Objective. To characterize the effect of partially suppressive combination antiretroviral therapy on cerebrospinal fluid (CSF) human immunodeficiency virus (HIV)–1 RNA levels and CSF inflammation.
Design. The study was a cross‐sectional analysis of 139 HIV‐1–infected subjects without active neurological disease, categorized as having successful therapy (plasma HIV‐1 RNA level ⩽500 copies/mL), having failure of therapy (plasma HIV‐1 RNA level >500 copies/mL), or not receiving therapy. The control group consisted of 48 HIV‐negative subjects. CSF and plasma HIV‐1 RNA assays had a lower limit of quantification of 2.5 copies/mL. Genotypic resistance testing was performed on a subset of subjects.
Results. Of the 47 subjects with successful therapy, CSF HIV‐1 RNA levels were <2.5 copies/mL in 34 (72%). Only 1 had an HIV‐1 RNA level >500 copies/mL. Although plasma HIV‐1 RNA levels were similar in 35 subjects with failed therapy and 57 of those not receiving therapy (P=.84), CSF HIV‐1 RNA levels were at least 10‐fold lower in subjects with failed therapy (P<.0001). This disproportionate effect of treatment on CSF HIV‐1 RNA levels was found across the range of plasma HIV‐1 RNA levels and was not explained by differences in levels of drug resistance in plasma or CSF. Therapy reduced CSF inflammation in both treated groups.
Conclusions. In our cohort, antiretroviral therapy had a greater effect on HIV‐1 RNA levels in CSF than in plasma and reduced intrathecal inflammation, even in the presence of drug resistance.
In 20% of individuals with advanced AIDS, chronic central nervous system (CNS) exposure to HIV is eventually associated with the development of a syndrome of cognitive and motor dysfunction that was initially characterized as the AIDS dementia complex . HIV is detected in the cerebrospinal fluid (CSF) of nearly all persons infected by HIV, including early after primary infection and throughout the course of neurologically asymptomatic infection [2–5 ]. CSF HIV infection is frequently “compartmentalized,” so that viral dynamics and populations in the CSF and blood are related but differ to varying degrees, depending on the phase of systemic infection and the presence of AIDS dementia complex [6, 7].
Viral compartmentalization may lead to functional differences between virus populations in CSF and plasma that have bearing on immune recognition, coreceptor usage, antiviral drug susceptibility, and, perhaps, neuropathogenicity [8–12 ]. Furthermore, many antiviral drugs penetrate poorly through blood‐brain and blood‐CSF barriers and thus achieve low concentrations in the CNS [13–15 ]. Compartmentalized replication in the presence of low drug concentrations theoretically provides an environment that favors the further selection of resistant mutants [16–18 ]. On the basis of these issues, it has been argued that CNS infection provides a reservoir for HIV infection and that our present arsenal of antiretroviral medications may be poorly effective in treating HIV in the nervous system [19, 20].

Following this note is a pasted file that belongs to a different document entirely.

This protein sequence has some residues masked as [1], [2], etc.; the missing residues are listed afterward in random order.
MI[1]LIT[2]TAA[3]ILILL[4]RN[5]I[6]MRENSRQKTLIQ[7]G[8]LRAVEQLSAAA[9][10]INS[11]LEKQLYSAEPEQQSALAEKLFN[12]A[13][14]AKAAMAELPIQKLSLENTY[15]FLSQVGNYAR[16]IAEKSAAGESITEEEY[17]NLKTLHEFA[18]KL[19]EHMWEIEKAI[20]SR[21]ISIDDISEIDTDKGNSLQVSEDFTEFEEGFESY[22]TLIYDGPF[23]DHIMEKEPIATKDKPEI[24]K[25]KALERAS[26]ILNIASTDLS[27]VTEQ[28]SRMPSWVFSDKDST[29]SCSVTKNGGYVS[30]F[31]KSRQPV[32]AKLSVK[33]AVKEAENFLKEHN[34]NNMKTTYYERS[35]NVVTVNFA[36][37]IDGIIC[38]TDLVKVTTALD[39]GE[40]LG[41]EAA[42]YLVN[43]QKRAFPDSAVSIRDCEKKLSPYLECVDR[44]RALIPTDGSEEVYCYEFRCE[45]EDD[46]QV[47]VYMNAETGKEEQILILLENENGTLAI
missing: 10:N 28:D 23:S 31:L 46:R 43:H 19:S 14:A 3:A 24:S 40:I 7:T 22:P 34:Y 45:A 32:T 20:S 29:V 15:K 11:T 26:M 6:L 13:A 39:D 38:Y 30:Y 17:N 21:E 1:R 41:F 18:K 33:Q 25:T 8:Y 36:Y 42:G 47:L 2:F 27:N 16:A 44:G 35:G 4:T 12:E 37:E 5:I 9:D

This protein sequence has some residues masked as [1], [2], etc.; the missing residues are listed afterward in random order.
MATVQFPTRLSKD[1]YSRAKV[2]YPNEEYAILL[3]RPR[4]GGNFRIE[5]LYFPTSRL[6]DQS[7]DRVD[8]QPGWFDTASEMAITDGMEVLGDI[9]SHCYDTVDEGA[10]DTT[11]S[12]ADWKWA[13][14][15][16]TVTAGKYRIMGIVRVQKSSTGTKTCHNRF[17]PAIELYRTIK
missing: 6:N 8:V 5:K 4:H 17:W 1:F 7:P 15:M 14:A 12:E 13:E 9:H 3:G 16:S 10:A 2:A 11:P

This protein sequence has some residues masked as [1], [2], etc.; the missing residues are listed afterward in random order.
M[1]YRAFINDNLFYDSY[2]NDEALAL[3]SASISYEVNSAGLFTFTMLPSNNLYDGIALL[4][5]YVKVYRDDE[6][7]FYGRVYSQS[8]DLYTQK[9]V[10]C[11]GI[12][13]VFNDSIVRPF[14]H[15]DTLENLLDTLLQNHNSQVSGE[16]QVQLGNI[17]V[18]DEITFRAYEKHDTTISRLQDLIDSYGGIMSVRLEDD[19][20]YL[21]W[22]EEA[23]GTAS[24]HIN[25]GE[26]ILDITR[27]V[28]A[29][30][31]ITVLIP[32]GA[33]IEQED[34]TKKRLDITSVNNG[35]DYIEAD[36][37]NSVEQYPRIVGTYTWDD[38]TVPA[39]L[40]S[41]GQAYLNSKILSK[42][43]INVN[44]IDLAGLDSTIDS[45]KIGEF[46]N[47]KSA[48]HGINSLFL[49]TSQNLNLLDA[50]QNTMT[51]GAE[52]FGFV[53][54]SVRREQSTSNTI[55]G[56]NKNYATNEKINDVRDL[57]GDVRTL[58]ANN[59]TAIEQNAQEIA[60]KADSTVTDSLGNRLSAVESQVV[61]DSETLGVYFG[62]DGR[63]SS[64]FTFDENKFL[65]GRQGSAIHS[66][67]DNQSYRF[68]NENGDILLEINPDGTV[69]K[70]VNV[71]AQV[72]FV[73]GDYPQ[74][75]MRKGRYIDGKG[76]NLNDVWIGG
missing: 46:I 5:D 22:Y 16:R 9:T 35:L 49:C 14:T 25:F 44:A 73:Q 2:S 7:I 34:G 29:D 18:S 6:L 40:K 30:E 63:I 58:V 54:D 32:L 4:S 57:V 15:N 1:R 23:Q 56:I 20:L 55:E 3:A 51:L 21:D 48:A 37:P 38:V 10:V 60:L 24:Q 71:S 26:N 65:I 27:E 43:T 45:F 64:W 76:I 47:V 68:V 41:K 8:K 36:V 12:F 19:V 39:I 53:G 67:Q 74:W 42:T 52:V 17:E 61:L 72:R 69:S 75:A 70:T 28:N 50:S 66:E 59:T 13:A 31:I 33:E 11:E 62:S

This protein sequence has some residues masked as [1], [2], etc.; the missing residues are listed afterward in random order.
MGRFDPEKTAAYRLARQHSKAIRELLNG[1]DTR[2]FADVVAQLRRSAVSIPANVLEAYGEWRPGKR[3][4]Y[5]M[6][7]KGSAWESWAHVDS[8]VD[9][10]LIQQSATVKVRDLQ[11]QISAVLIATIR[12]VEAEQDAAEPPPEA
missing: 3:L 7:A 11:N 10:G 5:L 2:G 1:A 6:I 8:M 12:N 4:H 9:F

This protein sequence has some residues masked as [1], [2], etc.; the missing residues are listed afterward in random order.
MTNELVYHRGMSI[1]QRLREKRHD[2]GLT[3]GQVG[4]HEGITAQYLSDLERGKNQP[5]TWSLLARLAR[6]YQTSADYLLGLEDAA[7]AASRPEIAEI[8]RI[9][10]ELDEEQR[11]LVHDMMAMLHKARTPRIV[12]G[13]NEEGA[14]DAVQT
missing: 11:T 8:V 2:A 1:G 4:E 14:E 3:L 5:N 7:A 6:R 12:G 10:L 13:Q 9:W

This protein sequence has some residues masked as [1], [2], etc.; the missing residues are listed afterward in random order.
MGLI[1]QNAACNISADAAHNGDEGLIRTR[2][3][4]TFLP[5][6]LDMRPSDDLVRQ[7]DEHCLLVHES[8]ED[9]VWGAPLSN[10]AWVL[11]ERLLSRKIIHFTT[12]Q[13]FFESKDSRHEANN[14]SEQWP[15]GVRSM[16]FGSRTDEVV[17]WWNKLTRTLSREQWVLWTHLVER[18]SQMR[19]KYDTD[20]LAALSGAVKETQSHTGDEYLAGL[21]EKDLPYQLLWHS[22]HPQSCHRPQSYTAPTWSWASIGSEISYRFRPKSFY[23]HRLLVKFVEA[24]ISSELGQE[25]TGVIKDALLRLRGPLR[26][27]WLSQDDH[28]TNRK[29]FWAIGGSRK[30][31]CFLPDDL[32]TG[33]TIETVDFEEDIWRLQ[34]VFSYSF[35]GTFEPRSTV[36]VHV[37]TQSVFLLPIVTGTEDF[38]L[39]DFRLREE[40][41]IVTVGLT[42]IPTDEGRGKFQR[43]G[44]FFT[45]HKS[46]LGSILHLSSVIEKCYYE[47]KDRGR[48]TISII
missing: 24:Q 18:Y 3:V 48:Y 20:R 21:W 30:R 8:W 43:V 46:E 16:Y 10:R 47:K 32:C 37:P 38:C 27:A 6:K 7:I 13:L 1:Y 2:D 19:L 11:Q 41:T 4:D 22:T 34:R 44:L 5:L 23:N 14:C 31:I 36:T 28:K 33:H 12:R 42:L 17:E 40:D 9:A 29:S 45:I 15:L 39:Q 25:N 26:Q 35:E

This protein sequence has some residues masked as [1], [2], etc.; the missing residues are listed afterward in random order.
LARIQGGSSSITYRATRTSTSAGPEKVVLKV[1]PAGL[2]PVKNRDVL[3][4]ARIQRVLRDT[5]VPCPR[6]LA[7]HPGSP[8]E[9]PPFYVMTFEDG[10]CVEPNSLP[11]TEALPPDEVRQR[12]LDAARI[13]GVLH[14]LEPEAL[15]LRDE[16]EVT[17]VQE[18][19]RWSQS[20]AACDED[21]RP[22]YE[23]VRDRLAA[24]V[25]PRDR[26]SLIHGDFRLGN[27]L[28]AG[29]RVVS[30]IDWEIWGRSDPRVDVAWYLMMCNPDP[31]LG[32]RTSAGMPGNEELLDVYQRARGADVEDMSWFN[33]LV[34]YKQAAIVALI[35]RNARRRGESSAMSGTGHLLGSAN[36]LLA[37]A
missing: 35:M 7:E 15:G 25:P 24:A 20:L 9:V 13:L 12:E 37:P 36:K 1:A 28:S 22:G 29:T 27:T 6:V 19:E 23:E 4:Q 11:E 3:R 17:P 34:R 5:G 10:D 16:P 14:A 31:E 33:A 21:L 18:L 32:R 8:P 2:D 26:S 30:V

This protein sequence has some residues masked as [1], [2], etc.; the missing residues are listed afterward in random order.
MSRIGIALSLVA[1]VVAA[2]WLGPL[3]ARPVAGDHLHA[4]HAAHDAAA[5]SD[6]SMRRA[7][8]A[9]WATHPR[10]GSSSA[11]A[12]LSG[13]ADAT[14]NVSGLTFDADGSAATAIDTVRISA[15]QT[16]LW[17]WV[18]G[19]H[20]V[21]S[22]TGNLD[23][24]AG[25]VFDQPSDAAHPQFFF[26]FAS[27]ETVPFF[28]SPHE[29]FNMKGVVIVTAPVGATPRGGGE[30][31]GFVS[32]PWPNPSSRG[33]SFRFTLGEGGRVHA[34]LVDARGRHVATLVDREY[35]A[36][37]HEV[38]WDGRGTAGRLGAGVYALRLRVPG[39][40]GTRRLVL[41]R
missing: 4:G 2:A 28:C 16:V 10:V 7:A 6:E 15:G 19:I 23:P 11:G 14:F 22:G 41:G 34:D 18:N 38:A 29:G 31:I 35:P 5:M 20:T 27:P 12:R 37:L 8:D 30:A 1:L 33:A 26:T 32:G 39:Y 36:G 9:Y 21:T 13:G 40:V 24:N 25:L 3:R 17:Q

The assumption that neurological HIV may be more difficult to treat than systemic HIV has not been borne out in practice. Observational studies have indicated a marked decrease in the incidence of AIDS dementia complex in the developed world since the introduction of combination antiretroviral therapy (ART) [21, 22]. Studies of the HIV RNA burden in CSF and plasma have indicated that HIV is generally suppressed in CSF in the setting of effective systemic ART [5, 23–25 ]. However, these studies did not address the issue of CSF responses in the setting of incompletely suppressive systemic treatment, which is widely prevalent in some populations of treatment‐experienced patients, mainly in association with resistance to antiretroviral drugs [26–28 ]. Of particular interest is the critical question of whether the CSF compartment “escapes” therapy in subjects receiving ART who do not achieve or maintain undetectable plasma HIV RNA levels.
To directly and prospectively examine how failure of ART influences the relationship between the HIV RNA burden in CSF and plasma, we established a large sentinel neurological cohort (SNC) in which HIV‐1–infected subjects were categorized into groups at entry with respect to not only whether they were receiving ART but also the effect of treatment on plasma viremia. We report the baseline analysis of the relationships between HIV‐1 RNA levels in CSF and plasma, measures of drug resistance in each compartment, and indices of CSF inflammation in this cohort.
Subjects, Materials, and Methods